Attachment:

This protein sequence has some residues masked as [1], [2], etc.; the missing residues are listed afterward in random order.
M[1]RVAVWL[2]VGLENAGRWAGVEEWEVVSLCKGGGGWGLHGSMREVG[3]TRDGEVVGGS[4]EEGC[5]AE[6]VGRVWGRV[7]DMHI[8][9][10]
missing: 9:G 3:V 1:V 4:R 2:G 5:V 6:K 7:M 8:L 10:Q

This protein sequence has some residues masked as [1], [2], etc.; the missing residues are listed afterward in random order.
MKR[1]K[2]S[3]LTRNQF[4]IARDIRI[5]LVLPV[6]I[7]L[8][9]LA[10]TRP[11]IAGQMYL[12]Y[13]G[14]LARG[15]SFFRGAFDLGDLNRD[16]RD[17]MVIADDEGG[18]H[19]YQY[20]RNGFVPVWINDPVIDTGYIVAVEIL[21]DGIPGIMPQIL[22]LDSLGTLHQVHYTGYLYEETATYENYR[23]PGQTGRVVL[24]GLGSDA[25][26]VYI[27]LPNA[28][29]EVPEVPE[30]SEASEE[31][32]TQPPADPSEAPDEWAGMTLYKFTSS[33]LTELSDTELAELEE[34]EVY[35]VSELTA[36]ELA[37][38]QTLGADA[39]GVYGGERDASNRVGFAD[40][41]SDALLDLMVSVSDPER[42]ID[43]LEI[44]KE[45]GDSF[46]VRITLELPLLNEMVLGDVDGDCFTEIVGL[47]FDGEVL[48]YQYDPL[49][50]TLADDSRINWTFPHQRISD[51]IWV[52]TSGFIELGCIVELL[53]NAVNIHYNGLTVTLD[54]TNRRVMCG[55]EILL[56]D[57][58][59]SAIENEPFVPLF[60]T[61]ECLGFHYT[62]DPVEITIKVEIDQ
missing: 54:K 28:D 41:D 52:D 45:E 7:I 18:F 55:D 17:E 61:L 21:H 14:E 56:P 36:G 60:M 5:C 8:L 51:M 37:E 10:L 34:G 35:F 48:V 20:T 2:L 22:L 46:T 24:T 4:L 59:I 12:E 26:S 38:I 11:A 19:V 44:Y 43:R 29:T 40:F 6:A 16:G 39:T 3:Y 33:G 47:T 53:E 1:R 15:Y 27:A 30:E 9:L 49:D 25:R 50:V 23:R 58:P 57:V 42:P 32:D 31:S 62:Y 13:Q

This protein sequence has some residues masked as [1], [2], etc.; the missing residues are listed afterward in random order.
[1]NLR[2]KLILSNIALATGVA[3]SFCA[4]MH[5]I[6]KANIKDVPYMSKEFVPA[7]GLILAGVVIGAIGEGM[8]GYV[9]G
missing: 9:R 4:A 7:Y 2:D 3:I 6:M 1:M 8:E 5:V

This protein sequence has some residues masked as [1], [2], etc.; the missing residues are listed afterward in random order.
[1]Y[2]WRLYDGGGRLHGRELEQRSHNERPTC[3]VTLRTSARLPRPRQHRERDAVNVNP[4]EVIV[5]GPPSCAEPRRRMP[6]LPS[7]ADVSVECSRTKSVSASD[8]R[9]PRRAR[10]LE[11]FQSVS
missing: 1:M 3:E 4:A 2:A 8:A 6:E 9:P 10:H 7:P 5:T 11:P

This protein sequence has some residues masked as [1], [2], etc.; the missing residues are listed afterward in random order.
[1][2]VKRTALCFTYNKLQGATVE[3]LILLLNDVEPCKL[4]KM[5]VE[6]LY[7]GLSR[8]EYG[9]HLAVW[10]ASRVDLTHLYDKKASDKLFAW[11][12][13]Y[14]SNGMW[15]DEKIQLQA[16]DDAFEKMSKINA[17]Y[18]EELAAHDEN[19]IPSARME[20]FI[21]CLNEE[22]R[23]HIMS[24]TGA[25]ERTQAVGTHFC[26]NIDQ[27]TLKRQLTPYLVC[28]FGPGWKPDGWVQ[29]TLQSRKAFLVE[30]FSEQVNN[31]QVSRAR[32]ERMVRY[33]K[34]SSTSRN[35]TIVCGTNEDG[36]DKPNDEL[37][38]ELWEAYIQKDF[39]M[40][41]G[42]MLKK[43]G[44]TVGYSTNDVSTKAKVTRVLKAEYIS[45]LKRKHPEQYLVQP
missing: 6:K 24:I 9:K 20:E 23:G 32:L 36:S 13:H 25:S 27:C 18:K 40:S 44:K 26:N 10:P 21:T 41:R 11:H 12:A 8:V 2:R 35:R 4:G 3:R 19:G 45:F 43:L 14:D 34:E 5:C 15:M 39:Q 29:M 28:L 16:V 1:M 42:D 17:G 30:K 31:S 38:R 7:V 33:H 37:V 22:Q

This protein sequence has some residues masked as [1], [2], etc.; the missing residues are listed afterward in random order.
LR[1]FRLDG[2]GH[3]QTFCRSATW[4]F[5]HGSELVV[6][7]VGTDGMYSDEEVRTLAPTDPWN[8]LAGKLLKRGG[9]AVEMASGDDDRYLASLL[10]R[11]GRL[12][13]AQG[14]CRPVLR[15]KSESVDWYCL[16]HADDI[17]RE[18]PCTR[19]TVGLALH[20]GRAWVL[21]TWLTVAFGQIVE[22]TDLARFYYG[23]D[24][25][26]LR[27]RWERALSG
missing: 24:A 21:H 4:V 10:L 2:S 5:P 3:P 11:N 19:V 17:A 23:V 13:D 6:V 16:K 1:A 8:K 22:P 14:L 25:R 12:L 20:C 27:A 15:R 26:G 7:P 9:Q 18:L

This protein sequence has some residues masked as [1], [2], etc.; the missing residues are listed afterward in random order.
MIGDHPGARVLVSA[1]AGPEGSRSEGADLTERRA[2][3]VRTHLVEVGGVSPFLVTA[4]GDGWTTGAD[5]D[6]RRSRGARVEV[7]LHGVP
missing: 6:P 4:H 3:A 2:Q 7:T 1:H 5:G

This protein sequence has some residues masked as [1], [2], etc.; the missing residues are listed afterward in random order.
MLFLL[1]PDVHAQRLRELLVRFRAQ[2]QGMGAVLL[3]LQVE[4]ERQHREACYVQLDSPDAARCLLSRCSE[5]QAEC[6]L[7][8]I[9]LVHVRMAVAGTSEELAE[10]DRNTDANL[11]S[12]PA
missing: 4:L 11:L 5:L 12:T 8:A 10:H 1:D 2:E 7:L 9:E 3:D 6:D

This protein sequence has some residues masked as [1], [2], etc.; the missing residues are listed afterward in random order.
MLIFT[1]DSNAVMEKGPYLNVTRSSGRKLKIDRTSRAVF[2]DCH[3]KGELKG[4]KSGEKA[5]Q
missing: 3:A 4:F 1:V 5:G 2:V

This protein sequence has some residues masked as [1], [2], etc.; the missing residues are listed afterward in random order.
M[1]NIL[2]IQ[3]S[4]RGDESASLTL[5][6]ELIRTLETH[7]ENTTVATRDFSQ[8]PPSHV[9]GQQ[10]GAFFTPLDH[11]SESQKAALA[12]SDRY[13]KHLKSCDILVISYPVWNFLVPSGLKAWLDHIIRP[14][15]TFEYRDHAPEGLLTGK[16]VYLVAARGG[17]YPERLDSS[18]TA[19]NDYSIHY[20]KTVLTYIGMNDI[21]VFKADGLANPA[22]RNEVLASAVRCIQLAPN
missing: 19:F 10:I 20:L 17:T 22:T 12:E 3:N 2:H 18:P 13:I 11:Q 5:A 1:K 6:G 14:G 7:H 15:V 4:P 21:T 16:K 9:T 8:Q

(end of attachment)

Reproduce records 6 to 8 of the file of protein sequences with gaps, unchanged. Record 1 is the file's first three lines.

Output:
This protein sequence has some residues masked as [1], [2], etc.; the missing residues are listed afterward in random order.
LR[1]FRLDG[2]GH[3]QTFCRSATW[4]F[5]HGSELVV[6][7]VGTDGMYSDEEVRTLAPTDPWN[8]LAGKLLKRGG[9]AVEMASGDDDRYLASLL[10]R[11]GRL[12][13]AQG[14]CRPVLR[15]KSESVDWYCL[16]HADDI[17]RE[18]PCTR[19]TVGLALH[20]GRAWVL[21]TWLTVAFGQIVE[22]TDLARFYYG[23]D[24][25][26]LR[27]RWERALSG
missing: 24:A 21:H 4:V 10:L 2:S 5:P 3:P 11:N 19:V 17:A 23:V 13:D 6:V 16:K 1:A 8:K 22:P 14:L 25:R 12:L 20:C 27:A 15:R 26:G 7:P 9:Q 18:L

This protein sequence has some residues masked as [1], [2], etc.; the missing residues are listed afterward in random order.
MIGDHPGARVLVSA[1]AGPEGSRSEGADLTERRA[2][3]VRTHLVEVGGVSPFLVTA[4]GDGWTTGAD[5]D[6]RRSRGARVEV[7]LHGVP
missing: 6:P 4:H 3:A 2:Q 7:T 1:H 5:G

This protein sequence has some residues masked as [1], [2], etc.; the missing residues are listed afterward in random order.
MLFLL[1]PDVHAQRLRELLVRFRAQ[2]QGMGAVLL[3]LQVE[4]ERQHREACYVQLDSPDAARCLLSRCSE[5]QAEC[6]L[7][8]I[9]LVHVRMAVAGTSEELAE[10]DRNTDANL[11]S[12]PA
missing: 4:L 11:L 5:L 12:T 8:A 10:H 1:D 2:E 7:L 9:E 3:D 6:D